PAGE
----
WASHINGTON – In one of Brett Kavanaugh’s responses to allegations that he sexually assaulted a 15-year-old girl when he was in high school, a charge he has denied “categorically and unequivocally,” he suggested that, perhaps, this was a case of mistaken identity.
Sen. Orrin Hatch, the Utah Republican and a member of the Judiciary Committee, reiterated this notion, saying that perhaps the accuser was “mixed up.” And, on Tuesday, The Wall Street Journal’s editorial board also floated the possibility of mistaken identity.
As crazy as that sounds, it wouldn’t be unheard of. And, given the high regard in which Kavanaugh has been held throughout his life, including during high school, it would make the most sense. Could there be a Kavanaugh doppelganger?
His accuser, California psychology professor Christine Blasey Ford, alleges that, while partying in a house with other teens, she was pushed into a bedroom and found herself alone with a drunk Kavanaugh, then 17, and another boy, Mark Judge. While Judge allegedly watched and laughed, Ford says Kavanaugh pinned her down on the bed and tried to remove her clothes.
When Judge allegedly jumped on top of both of them, she was able to escape and hid in a bathroom until the two boys left. Despite the trauma she experienced, including a fear that her attacker might inadvertently kill her, she did not mention the episode to anyone until 2012 during couple’s therapy with her husband.
Could there have been another, Kavanaugh-ish-looking teen at the house that night, who might have attacked Ford? (For his part, Judge has written in a memoir that he was a ubiquitous presence at alcohol-drenched parties during high school.)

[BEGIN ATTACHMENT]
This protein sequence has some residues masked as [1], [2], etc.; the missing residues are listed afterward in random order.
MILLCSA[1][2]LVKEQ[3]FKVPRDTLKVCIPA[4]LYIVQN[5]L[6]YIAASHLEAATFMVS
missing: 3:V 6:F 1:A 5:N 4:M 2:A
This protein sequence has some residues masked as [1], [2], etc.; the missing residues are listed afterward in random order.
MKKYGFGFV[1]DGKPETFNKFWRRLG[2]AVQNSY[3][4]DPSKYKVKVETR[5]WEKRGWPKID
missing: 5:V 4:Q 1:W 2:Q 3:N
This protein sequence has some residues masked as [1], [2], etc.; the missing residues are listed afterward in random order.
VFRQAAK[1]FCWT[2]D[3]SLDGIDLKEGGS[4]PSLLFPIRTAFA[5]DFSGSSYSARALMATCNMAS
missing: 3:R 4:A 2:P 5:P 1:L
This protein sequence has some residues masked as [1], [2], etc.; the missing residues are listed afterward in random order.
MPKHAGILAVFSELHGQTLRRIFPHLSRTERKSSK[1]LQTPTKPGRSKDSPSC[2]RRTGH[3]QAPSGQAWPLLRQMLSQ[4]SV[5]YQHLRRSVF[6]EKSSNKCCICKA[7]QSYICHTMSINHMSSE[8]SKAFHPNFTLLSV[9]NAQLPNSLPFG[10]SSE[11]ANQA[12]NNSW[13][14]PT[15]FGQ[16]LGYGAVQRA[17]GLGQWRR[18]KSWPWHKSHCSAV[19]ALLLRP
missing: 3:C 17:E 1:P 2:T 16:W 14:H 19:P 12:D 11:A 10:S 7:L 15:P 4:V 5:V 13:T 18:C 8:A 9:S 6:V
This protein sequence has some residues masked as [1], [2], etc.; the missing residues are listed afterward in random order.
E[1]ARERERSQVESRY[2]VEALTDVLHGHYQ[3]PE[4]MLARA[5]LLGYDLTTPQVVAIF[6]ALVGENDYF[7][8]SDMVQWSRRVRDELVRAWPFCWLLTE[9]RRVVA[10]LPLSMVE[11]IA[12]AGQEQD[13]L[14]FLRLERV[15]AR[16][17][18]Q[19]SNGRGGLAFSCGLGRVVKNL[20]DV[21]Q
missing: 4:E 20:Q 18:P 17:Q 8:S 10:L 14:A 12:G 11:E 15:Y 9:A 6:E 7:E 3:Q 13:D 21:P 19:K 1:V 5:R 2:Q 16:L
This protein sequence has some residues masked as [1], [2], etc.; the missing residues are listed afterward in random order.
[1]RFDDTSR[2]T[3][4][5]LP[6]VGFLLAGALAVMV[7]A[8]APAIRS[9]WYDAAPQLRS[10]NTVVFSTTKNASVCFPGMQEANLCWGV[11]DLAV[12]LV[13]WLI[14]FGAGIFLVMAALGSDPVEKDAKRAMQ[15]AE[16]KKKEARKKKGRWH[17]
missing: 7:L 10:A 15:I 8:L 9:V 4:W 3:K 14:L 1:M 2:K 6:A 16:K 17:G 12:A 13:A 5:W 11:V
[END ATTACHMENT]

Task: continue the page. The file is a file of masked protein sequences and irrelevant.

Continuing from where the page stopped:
Cases of mistaken identity are far from rare. People with the same name are often confused, as was the case with Ford herself. On Monday, Drudge Report tweeted a link to an article on another site that seemed intended to discredit her with negative comments by her former students. But it turned out that the reviews pertained to another California professor named Christine Ford.
Mix-ups owing to physical similarities are less common but weirder – and potentially deadly. If he were still alive, one need only ask John Dillinger’s doppelganger, a poor fellow by the name of Ralph Alsman. Dillinger and Alsman shared an incredible physical resemblance, including similar moles next to one eye and matching scars on their left wrists.
Thanks to their mirror images, Alsman was arrested 17 times – and shot 11 times! Although he was released after each arrest, he endured repeated interrogations and lived in constant fear that he would eventually be killed. Dillinger was fatally shot on July 22, 1934, ending Alsman’s horror story of the absurd.
Kavanaugh’s confirmation hearings had been freighted enough with political posturing without the eleventh-hour revelation of a sexual-assault allegation. Democrats have taken full advantage, displaying their #MeToo bona fides and repeatedly demanding an FBI investigation.
Surely, many of these senators know that (1) the FBI has conducted six investigations of Kavanaugh during a career that has included other judgeships, as well as a stint in the George W. Bush White House; (2) there’s no federal crime to prompt an investigation; and, (3) Monday’s hearing in effect will constitute an investigation, if Ford does testify on her own behalf.
Meanwhile, the facts we know: There are no apparent witnesses other than Judge, who has denied Ford’s allegations. Committee Chairman Chuck Grassley has not subpoenaed Judge to testify. The alleged event happened around 35 years ago. Memories are notoriously unreliable after so much time, which is why statutes of limitation exist. There is no corroborating data.
In advance of the scheduled hearing, character references have been stacking up on both sides, with two of Kavanaugh’s former girlfriends and others saying that he has always been a consummate gentleman. A separate letter signed by 65 women who have known him over the years affirms the same. Ford’s high school acquaintances and professional colleagues have been equally generous in supporting her.
Thus, giving both the benefit of the doubt, it seems possible to believe both that Ford was assaulted just as she has described – and also that Kavanaugh didn’t do it. In a case without evidence, witnesses or corroboration, mistaken identity would provide a welcome resolution to this terrible riddle.
Kathleen Parker writes a twice-weekly column on politics and culture for The Washington Post. She received the Pulitzer Prize for Commentary in 2010. Reach her at firstname.lastname@example.org. © 2018 The Washington Post Writers Group